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I must be missing something really simple because this doesnt seem like it should be this hard.

This code is correct:

clear all
whatever = @(x) deal(max(x), size(x));
input = randn(1,1000);
[a b] = whatever(input) 

However, what I really want to do is something like this:

clear all
whatever = @(x) deal(q = 3; q*max(x), size(x));
input = randn(1,1000);
[a b] = whatever(input)    

Why does this break? I cant define q inside the function?? The whole reason I want to use anonymous functions is so that I can actually do multiple lines of code within them, and then return an answer. I suppose the last statement of an anonymous function is what is returned, but how do I define variables within them? I dont want to define q before the definition of the anonymous function.

Thanks.

share|improve this question
    
You cannot. What prevents you from doing @(x)deal(3 * max(x), size(x))? –  Eitan T Sep 1 '12 at 16:28
    
@EitanT I could do that. The reason I am asking is because I want q to be some_very_complicated_function, so it was going to be a place holder so that the code is readable in the end. I was under the impression I could code anonymous functions the same way I would actual functions. Its for readability of human. –  Learnaholic Sep 1 '12 at 16:32

4 Answers 4

up vote 4 down vote accepted

You cannot declare variables inside an anonymous function, because it must be constructed from an expression, i.e.: handle = @(arglist)expr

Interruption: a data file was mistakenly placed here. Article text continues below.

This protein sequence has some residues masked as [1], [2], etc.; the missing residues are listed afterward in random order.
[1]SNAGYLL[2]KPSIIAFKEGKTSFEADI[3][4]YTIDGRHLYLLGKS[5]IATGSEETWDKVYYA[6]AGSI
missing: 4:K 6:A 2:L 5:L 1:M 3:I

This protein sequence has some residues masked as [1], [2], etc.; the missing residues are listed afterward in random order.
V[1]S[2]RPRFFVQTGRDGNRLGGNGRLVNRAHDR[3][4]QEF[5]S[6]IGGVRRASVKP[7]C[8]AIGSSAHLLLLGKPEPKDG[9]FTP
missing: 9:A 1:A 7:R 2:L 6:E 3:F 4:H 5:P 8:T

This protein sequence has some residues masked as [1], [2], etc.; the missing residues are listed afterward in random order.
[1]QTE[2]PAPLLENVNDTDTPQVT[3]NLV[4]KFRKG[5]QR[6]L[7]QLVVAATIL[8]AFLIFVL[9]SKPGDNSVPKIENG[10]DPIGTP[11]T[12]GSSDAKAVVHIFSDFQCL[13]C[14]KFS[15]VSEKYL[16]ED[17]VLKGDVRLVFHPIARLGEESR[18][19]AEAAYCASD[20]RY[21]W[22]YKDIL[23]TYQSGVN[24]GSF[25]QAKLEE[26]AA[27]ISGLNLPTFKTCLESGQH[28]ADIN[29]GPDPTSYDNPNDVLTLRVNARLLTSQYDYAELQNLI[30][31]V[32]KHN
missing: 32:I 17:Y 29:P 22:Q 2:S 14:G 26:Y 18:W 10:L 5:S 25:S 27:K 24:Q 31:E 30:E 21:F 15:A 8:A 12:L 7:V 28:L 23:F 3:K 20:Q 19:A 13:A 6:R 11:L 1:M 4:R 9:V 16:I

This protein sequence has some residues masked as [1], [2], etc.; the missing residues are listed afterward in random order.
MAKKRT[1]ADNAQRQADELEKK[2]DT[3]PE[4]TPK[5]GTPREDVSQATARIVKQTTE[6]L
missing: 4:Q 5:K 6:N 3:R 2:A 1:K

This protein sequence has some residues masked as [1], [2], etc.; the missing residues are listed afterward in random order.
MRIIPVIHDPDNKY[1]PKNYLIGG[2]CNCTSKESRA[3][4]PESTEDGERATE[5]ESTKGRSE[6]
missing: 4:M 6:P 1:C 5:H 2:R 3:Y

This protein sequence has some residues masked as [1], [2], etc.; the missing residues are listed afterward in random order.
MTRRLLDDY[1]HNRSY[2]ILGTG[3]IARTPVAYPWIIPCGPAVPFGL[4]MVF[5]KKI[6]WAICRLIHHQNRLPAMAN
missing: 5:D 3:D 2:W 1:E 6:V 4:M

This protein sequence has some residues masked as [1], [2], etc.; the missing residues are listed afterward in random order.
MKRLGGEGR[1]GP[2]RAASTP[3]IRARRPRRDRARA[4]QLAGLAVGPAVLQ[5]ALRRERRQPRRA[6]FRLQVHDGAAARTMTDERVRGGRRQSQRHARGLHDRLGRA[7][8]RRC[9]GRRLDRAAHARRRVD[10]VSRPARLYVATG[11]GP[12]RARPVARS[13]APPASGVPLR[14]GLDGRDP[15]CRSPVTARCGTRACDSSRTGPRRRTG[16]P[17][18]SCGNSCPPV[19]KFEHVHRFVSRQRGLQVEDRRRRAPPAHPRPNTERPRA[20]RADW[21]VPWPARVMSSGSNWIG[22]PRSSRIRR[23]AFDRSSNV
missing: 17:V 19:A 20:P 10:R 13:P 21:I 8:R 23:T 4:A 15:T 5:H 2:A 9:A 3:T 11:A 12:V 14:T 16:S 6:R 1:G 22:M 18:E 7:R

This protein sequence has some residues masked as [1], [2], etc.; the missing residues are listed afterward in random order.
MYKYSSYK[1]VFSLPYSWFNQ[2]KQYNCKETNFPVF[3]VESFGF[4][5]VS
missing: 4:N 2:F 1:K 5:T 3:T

If you want readability, define q outside the function, like this:

q = 3;
whatever = @(x) deal(q * max(x), size(x));
share|improve this answer
    
Meh, I suppose so. :-/ –  Learnaholic Sep 1 '12 at 16:48

You don't. Anonymous functions have only a single statement. You use subfunctions for that (not a nested function, those are sick things with strange scoping rules).

function whatever = not_anonymous (x)
  % your code here
end

If you need to pass function handles, you can just use @not_anonymous.

share|improve this answer
    
Hurray for nested functions! :p –  Rody Oldenhuis Sep 2 '12 at 6:26

What do you think of following construct:

tmpfun = @(x,q) deal...
whatever = @(x) tmpfun(x,3)
share|improve this answer
    
That thought did occur to my mind, yes... –  Learnaholic Sep 1 '12 at 19:21

I'm pretty sure deal can't take in multiple commands. Multiple parameters, sure, but you're trying to pass in commands. Would this work?

whatever = @(x) q=3; deal(q*max(x), size(x));

Also, why wouldn't you just have this?

whatever = @(x) deal(3*max(x), size(x));

If you're going to define it within the function, you might as well just put the actual value there, if you can't get anything else to work.

share|improve this answer
    
"Would this work?" -- are you asking or answering? BTW, the answer is: it won't work. –  Eitan T Sep 1 '12 at 16:30
    
Camdroid, please seem my comment to @EitanT above. Its for future readability for human. –  Learnaholic Sep 1 '12 at 16:33

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